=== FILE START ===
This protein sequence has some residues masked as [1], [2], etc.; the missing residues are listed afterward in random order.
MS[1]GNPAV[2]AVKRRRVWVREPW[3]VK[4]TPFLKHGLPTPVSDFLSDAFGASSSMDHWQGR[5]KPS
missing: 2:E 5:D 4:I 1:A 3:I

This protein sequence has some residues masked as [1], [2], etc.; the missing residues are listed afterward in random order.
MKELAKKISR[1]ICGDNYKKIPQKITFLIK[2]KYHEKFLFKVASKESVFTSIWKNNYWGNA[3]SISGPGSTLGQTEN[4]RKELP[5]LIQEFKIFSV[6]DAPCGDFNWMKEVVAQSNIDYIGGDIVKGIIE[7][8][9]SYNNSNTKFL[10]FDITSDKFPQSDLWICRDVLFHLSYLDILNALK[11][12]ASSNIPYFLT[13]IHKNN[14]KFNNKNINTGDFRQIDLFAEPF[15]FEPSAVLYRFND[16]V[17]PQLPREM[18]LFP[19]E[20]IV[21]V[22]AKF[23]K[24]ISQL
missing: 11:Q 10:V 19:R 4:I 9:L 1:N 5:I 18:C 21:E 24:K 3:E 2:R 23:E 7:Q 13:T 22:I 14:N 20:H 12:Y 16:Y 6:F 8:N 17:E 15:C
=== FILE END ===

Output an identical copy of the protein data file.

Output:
This protein sequence has some residues masked as [1], [2], etc.; the missing residues are listed afterward in random order.
MS[1]GNPAV[2]AVKRRRVWVREPW[3]VK[4]TPFLKHGLPTPVSDFLSDAFGASSSMDHWQGR[5]KPS
missing: 2:E 5:D 4:I 1:A 3:I

This protein sequence has some residues masked as [1], [2], etc.; the missing residues are listed afterward in random order.
MKELAKKISR[1]ICGDNYKKIPQKITFLIK[2]KYHEKFLFKVASKESVFTSIWKNNYWGNA[3]SISGPGSTLGQTEN[4]RKELP[5]LIQEFKIFSV[6]DAPCGDFNWMKEVVAQSNIDYIGGDIVKGIIE[7][8][9]SYNNSNTKFL[10]FDITSDKFPQSDLWICRDVLFHLSYLDILNALK[11][12]ASSNIPYFLT[13]IHKNN[14]KFNNKNINTGDFRQIDLFAEPF[15]FEPSAVLYRFND[16]V[17]PQLPREM[18]LFP[19]E[20]IV[21]V[22]AKF[23]K[24]ISQL
missing: 11:Q 10:V 19:R 4:I 9:L 1:N 5:I 18:C 21:E 24:K 3:E 2:R 23:E 7:Q 13:T 22:I 14:N 20:H 12:Y 16:Y 6:F 8:N 17:E 15:C